Many public photonics companies have seen great stock returns. The stock market looks at future earnings--that is, profits--regardless of jobs or where the jobs are. A rising market says that investors think the future is good, and it's good for employee stock options and so forth. Some photonics stocks have shot way up, well beyond the average. LED companies in particular. Even those that haven't are seeing a bounce off the bottom, suggesting that it won't get worse. Stay tuned to this blog for more on this.

Small photonics companies span the spectrum. The stock market doesn't say anything about small businesses, but there are far more small, private photonics companies than public ones. I love these companies because many are much more profitable than their more visible brethren. For example, think of suppliers for military contracts, medical systems, and so forth. But, small businesses have very little wiggle room in a recession like this. California public radio explained it well in a piece today, using the example of a maker of tortilla-making equipment that sells for up to $3 million. It has gone from 55 employees to 9, and still has problems getting credit a year into the crisis.

Large capital equipment to make large capital equipment is hit hardest. The radio piece highlights a point I've been making, that the recession will be especially long for companies that make large capital equipment, and especially large capital equipment that makes large capital equipment. So for example, the market for welding systems for making cars is likely to be slow for another year or two, while the LED market will jump ahead next year.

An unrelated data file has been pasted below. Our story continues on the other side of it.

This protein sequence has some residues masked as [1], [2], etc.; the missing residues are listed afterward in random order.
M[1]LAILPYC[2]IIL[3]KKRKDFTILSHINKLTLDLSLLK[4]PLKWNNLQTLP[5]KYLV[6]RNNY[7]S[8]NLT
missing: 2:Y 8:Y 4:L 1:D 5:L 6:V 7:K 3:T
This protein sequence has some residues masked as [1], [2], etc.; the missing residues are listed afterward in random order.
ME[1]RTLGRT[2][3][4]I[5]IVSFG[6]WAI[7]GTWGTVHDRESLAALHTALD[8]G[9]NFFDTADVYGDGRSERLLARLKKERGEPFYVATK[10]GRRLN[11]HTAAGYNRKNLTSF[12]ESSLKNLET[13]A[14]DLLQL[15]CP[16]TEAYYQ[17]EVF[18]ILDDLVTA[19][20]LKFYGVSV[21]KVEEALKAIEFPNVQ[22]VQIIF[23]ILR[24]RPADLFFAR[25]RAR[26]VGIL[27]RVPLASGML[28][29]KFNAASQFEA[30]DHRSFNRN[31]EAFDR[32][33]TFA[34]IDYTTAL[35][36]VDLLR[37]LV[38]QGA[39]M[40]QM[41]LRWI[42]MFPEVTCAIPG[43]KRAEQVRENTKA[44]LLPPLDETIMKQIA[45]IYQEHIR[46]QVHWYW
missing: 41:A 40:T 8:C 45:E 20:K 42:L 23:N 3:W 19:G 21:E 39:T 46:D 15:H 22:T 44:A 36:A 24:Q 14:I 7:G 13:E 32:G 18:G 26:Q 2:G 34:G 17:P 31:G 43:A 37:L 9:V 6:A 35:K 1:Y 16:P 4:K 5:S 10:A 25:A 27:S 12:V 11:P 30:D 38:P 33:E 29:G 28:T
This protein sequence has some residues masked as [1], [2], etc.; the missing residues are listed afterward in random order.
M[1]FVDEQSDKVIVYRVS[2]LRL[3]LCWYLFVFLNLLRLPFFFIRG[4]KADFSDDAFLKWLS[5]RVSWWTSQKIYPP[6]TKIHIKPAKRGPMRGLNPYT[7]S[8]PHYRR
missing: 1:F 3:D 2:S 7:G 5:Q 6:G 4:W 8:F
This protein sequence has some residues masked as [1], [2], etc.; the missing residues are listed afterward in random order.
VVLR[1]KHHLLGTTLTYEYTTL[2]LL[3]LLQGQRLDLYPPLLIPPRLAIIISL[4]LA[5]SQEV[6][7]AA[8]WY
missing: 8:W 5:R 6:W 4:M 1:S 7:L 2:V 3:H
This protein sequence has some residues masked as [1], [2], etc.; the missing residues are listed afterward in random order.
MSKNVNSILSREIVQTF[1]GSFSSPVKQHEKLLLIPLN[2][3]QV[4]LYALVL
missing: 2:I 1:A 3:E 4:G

Use economic indicators with caution. Use economic indicators with caution. One tool for forecasting is to look at economic indicators. Of course, they are complicated, but they can be very useful. But you do need to understand some of the limitations of the indicators, though. For example, Joe Webb points out in his blog article for the print industry how leading indicators often get it wrong. The blog piece is appropriately titled, "Beware the Cheerleaders."

Even as we all bask in the news that the economy grew last quarter, economists are working to correct errors that likely overstate the value of GDP growth. When goods and services are moved offshore, the total value may be counted in the current accounts, but it may not be allocated correctly to specific industries. It's as if you compare two companies that manufacture in China: one outsources it while the other operates it itself. The productivity of the former would look better than the latter if you don't count the outsourced labor.

A similar issue arises when you look at the trade deficit but not the entire current accounts, or for that matter, capital accounts. So what if iPhones are made in China? China adds only a few percent of the value, Japan adds much more, but the U.S. captures as much as 50% of the retail value. Yet, it looks as if it is imported from China so the other contributions are lost in our trade statistics. It should wash out in China's numbers, but not all of it will wash out in the U.S. numbers. But that is part of a very large topic, better saved for another time.